I am sure there will be more laughter in heaven with the arrival of Aunt Millie. The sad news came late Saturday night, January 4, 2014. My cousin, Lynn, called to tell me that Aunt Millie had passed away after a long battle with many health problems.
Aunt Millie was not really my “aunt.” In fact, I am not entirely sure how she was related. Her father, Sam, was, I believe, my grandmother’s first cousin. If that is correct, my mother and “Aunt” Millie were not even first cousins. It would take an expert in genealogy to figure out exactly how I was related to Millie.
The relationship is not important. It is the memories of this adopted aunt which will endure. When I was young, growing up in Great Neck, NY, Aunt Millie and her husband, Abe, were a regular part of my parents’ active social circle. My father was fond of saying to my mother, “Sylvia, Millie is absolutely my favorite of all your relatives.” Mildred was funny, ribald, unafraid of occasional colorful language, and, along with my father, the life of every party.
Aunt Millie’s wit, charm, and very good looks were a marvelous compliment to Abe, who was a criminal appellate lawyer. Abe Werfel was never “uncle” Abe, but rather that brilliant, distinguished lawyer.
Abe Werfel died as a result of medical neglect. Aunt Millie hired a well-known law firm in New York City to handle the medical malpractice case. Unfortunately the lawyer chosen by Aunt Millie wound up on the front page of The New York Times when he was indicted for fraud and a number of other really bad things. The law firm had bungled the case and it was thrown out of court for lack of compliance with the rules. “Cliff, your mother says you are the best. Can you help me?” Never to turn down a relative in need, I handled the legal malpractice suit against the dishonest law firm, as well as the case against the lawyer’s insurance company when the insurance company declined legal malpractice coverage. What a mess! It was fun working with Millie, who impressed me with her honesty, integrity and reasonableness. She was as decent a human being as she was good fun. Some of the best jokes that I heard in any courthouse, were while standing with Millie in New York Supreme Court waiting for jury selection. You know the one about the two religious parrots in the cage? Well, Millie knew that one and a bunch of others as well. The case went well and I was able to help Aunt Millie with some needed compensation.
Another Millie story which I remember well was both of our attendance at the wedding of a most pretentious relative. Millie was holding one of the young children and urged the kid to stick her finger into the cake when nobody was looking. That was Aunt Millie too!
One of Millie’s passions was golf. By all accounts, she was a pretty good golfer. I do not know if she was part of my mother’s foursome, but I think they played a few rounds together. I tried to play golf once with Millie and my brother-in-law at Grossinger’s Hotel, where my father was receiving an award from the National Federation of Jewish Men’s Club. That was the most fun I ever had playing golf. Millie was a pretty good golfer, but it was the laughter that I remember best.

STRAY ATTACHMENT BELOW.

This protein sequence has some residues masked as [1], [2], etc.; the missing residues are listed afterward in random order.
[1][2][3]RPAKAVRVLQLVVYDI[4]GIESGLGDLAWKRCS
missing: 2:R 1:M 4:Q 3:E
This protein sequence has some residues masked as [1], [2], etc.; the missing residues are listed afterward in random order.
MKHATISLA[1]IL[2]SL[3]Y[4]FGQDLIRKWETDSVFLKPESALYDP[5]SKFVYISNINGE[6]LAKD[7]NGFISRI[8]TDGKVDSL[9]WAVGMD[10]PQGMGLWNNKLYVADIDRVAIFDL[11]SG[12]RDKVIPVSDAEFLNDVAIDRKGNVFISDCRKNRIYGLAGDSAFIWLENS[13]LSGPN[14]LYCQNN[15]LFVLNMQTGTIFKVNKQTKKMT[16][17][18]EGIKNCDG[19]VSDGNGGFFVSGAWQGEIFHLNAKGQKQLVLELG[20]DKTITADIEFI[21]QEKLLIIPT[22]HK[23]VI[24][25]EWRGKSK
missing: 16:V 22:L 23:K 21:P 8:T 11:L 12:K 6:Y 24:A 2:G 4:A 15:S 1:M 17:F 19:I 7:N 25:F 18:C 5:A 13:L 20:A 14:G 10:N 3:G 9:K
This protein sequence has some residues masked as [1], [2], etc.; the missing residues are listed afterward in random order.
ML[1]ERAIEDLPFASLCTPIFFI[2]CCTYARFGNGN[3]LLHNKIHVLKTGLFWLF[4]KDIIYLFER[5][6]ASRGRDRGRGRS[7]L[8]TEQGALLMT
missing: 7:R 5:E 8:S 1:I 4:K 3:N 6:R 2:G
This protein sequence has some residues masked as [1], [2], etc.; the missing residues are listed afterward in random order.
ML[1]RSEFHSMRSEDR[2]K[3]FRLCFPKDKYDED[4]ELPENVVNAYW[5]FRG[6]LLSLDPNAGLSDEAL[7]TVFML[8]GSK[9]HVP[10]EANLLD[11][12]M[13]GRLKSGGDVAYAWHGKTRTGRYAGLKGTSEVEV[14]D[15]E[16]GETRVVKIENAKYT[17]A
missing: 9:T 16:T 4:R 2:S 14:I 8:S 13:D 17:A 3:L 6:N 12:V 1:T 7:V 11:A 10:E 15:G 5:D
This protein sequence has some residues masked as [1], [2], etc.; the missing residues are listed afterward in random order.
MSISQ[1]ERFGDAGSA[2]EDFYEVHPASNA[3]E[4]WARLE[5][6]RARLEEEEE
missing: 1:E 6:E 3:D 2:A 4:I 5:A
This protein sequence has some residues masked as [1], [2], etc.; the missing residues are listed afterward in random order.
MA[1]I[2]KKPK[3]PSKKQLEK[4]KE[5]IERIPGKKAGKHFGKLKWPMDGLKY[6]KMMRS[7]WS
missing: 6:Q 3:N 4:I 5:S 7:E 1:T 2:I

When my son started to play golf actively, he took himself very seriously. We traveled down to Millie’s golf condominium in Florida so that she could see the young wunderkind. Everybody was impressed with Joshua’s game, and we could not brag enough. During dinner, after Millie played a round with our son, she noticed right away that he was extremely fussy about his food. In a comment that Joshua still remembers and talks about, Millie noted: “He may be one hell of a golfer, but he is food retarded.” Okay, perhaps it was a little bit mean, but everyone got it. It was a kind of take off on an old Yiddish saying, the translation of which roughly goes, “If your baby is so brilliant, how come he still pishes in his diaper?”
Aunt Millie was on my call list of elderly relatives I tried to stay in touch with . We have a lot of 80 and 90-year-old people in the family, and I am told even a few around 100. Even during her recent illnesses, whenever I called Millie I hung up with a smile.
What was Millie’s contribution to the world? I cannot write an obituary for the life of Mildred Werfel because I do not know enough detail. However, what I do know is that she brought light and laughter to anyone who cared to spend time with her.
We traded intimate stories of family members that I could not possibly repeat. I gained some insight into the family and the behavior of a number of close relatives. Most importantly was the genuine feeling of respect that I received from this woman, the corny jokes, and the laughter.
Heaven will be a better place to receive someone who knows a good joke when she hears it, and best of all knows how to tell it well. May the soul of Mildred Werfel rest in peace, and may her children and relatives be comforted by the joy the received during her life.
Rieders, Travis, Dohrmann, Mowrey, Humphrey & Waters
161 West Third Street
Williamsport, PA 17701
(570) 323-8711 (telephone)
(570) 323-4192 (facsimile)
Cliff Rieders, who practices law in Williamsport, is Past President of the Pennsylvania Trial Lawyers Association and a member of the Pennsylvania Patient Safety Authority. None of the opinions expressed necessarily represent the views of these organizations.